There is much discussion about the best way to educate children. Many education educators provide techniques for not only teaching to the middle. These are valuable techniques for trying to modify a design flaw in our educational system. Teaching to the middle frequently winds up being beneficial to no one. And what about special education? The terminology alone may set up a false promise. It's not always so special and in many cases the education falls far short of a learner's potential.

Differentiated education is being viewed by many as a direction that must be assessed. We need to evaluate if this method of educating the whole child has merit, every child at their own pace, intriguing. How can a teacher manage so many different educational paces? We know that every child is different, that not everyone learns the same way, or at the same speed. We already make a differentiated education plan for 10% -12% of our student population that has been identified as having extra needs. That process is cumbersome, very adversarial, and definitely not something we would want to replicate. But if every child was given the help that they needed, at their own pace, it could revolutionize special education and shift it to the norm.

The Chugach school district of Alaska has been using a differentiated education system since 1992 and every child has their own education plan. There was a major paradigm shift as the district disconnected time and learning and every child learns at their own pace. It is a small school district and faces some unusual challenges. They found that one of the central components to success was the teaching of local values and ethics as a component of the curriculum. I was fortunate to speak with three superintendents who have experienced this system to learn what they did and why. Bob Crumley is currently the superintendent of the Chugach school district. He was head teacher when the school district first started the differentiated education system. In a video interview, Bob talks about how the process got started and how it works, the effects on students in a school district that never had a student go on to college. He shares the effects on the community, the school staff.

There is much discussion about the best way to educate children.  Many education educators provide techniques for not only teaching to the middle. These are valuable techniques for trying to modify a design flaw in our educational system. Teaching to the middle frequently winds up being beneficial to no one. And what about special education?  The terminology alone may set up a false promise. It’s not always so special and in many cases the education falls far short of a learner’s potential.

Differentiated education is being viewed by many as a direction that must be assessed.  We need to evaluate if this method of educating the whole child has merit—every child at their own pace—intriguing. How can a teacher manage so many different educational paces? We know that every child is different, that not everyone learns the same way, or at the same speed.  We already make a differentiated education plan for 10% -12% of our student population that has been identified as having extra needs.  That process is cumbersome, very adversarial, and definitely not something we would want to replicate. But if every child was given the help that they needed, at their own pace, it could revolutionize special education and shift it to the norm.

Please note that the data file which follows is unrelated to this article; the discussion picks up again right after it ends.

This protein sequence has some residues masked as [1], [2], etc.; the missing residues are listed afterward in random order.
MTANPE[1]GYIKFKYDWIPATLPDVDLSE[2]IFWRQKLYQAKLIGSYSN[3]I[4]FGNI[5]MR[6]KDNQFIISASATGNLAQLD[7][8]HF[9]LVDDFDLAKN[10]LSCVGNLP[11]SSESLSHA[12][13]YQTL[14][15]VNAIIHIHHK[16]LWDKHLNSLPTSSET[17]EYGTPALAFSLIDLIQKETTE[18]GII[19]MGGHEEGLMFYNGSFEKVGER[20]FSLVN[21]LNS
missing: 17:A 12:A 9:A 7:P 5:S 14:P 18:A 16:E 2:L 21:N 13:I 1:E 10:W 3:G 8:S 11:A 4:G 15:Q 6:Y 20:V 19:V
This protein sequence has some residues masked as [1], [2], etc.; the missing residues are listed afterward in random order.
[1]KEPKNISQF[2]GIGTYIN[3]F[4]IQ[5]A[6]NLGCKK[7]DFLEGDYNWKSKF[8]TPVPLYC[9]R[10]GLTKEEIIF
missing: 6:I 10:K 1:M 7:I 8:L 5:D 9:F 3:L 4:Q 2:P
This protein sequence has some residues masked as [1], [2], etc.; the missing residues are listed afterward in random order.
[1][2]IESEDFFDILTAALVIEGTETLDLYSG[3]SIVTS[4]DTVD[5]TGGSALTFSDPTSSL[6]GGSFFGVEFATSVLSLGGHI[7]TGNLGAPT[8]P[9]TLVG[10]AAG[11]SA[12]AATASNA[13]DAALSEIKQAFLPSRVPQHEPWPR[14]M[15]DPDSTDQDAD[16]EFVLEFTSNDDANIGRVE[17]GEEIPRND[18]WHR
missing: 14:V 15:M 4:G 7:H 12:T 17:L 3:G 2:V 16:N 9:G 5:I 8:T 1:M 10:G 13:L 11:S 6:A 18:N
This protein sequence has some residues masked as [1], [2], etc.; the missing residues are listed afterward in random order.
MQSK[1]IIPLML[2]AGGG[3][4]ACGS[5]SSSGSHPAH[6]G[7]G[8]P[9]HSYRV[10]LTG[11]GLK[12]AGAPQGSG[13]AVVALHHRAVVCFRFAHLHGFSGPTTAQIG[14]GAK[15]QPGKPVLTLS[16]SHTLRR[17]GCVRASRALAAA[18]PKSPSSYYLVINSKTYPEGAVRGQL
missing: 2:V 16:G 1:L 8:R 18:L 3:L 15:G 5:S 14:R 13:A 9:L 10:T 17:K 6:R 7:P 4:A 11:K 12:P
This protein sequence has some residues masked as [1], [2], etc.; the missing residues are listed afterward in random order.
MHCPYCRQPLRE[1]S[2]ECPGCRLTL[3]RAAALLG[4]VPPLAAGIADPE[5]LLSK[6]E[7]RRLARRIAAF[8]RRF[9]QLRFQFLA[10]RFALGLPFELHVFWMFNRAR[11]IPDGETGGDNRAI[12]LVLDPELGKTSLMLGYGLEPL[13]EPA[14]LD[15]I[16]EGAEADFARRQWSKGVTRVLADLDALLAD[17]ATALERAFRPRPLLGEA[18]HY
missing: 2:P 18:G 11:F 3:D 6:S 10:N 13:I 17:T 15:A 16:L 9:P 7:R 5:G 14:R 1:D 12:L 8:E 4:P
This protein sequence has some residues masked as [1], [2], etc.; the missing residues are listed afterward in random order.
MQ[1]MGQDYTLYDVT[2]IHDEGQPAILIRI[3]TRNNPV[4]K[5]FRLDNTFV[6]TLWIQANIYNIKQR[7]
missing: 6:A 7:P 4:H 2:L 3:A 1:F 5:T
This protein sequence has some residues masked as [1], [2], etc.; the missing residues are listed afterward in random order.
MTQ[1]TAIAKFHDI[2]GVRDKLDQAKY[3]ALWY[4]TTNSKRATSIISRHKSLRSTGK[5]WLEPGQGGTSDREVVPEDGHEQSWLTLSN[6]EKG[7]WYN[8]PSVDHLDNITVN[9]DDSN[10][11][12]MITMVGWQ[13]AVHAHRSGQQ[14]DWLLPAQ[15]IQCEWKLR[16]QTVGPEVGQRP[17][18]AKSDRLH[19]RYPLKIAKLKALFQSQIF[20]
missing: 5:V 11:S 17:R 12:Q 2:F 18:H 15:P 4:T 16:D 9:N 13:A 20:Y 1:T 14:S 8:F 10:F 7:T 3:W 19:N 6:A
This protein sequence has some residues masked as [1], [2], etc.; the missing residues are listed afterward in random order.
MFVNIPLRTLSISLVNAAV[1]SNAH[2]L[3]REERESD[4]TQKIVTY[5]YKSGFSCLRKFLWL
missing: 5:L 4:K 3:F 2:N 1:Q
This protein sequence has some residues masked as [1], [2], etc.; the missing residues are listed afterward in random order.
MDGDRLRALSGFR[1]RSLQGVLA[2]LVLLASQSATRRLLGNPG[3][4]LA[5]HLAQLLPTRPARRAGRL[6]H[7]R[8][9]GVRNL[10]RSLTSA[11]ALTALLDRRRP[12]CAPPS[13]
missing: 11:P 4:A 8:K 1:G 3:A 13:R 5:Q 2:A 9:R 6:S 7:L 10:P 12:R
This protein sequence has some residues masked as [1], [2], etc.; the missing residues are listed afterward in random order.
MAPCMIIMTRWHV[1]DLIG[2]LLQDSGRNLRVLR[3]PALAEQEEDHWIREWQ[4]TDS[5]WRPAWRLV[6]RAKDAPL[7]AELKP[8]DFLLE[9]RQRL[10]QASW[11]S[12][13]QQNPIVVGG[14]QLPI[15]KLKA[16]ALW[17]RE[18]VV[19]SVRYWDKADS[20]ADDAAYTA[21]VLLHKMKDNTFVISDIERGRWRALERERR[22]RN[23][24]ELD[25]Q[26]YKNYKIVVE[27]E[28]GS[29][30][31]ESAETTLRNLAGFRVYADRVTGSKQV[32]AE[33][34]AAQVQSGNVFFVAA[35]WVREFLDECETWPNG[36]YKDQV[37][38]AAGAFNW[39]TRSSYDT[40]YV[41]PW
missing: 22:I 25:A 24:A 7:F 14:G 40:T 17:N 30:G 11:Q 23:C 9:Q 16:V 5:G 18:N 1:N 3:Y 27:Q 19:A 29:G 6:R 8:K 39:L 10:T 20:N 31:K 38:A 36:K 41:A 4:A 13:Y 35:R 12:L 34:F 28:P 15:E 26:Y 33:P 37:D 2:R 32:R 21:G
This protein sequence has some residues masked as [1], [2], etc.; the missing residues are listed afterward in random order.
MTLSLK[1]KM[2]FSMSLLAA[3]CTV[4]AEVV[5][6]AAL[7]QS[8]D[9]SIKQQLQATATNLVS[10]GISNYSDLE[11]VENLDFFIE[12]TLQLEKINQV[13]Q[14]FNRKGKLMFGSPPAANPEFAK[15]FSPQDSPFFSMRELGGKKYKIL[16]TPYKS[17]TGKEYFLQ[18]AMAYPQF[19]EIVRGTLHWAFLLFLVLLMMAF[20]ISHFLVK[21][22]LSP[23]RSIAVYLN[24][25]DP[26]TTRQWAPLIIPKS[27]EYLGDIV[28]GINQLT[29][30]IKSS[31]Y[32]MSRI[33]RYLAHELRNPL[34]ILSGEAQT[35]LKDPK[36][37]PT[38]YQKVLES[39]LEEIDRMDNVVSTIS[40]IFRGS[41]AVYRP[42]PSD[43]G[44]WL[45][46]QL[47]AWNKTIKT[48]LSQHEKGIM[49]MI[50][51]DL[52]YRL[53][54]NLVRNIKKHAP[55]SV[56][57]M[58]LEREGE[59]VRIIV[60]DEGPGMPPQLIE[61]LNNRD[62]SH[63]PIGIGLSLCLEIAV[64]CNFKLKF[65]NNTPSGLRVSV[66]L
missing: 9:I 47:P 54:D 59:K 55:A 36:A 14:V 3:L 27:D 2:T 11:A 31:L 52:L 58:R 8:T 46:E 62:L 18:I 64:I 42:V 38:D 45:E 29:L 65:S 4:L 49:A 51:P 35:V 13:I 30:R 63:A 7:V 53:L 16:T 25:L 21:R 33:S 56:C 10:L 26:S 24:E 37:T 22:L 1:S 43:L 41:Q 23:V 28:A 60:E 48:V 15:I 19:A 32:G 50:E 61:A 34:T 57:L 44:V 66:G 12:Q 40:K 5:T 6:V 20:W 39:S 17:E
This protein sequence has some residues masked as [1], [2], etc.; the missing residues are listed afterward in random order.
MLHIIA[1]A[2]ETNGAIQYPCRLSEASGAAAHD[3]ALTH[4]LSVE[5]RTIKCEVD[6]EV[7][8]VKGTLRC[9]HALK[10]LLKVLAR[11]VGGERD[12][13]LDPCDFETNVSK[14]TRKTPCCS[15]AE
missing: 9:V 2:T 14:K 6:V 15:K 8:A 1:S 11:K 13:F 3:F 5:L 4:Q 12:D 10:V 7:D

The Chugach school district of Alaska has been using a differentiated education system since 1992 and every child has their own education plan. There was a major paradigm shift as the district disconnected time and learning and every child learns at their own pace.  It is a small school district and faces some unusual challenges.  They found that one of the central components to success was the teaching of local values and ethics as a component of the curriculum. I was fortunate to speak with three superintendents who have experienced this system to learn what they did and why.

Roger Sampson was the superintendent of the Chugach school district and is now the President of the Education Commission of the States. Roger talks to me about the background that motivated him to try such a bold and creative change to his schools system’s teaching methods. Roger also speaks to the issues they encountered and what their results were, both good and bad.

A while ago I went to a School Site Council meeting at the school my daughter attends.  At that meeting all the parents participated in a first grade math lesson based on the teaching methods of Marilyn Burns. The parents were read a story and then had to solve a problem based on the information in the story.  We were seated at tables and each table became its own work group.  Each group addressed the solution in its own way.  The experience taught us all on many different levels.  It was comforting as a parent to see the gentle, caring method that was being used with our children. After experiencing this (three cheers to the school staff for presenting it) I was eager to chat with Marilyn to learn what the mind that created this method was thinking about education today.  This interview was that encounter.  Marilyn Burns- How did you solve that?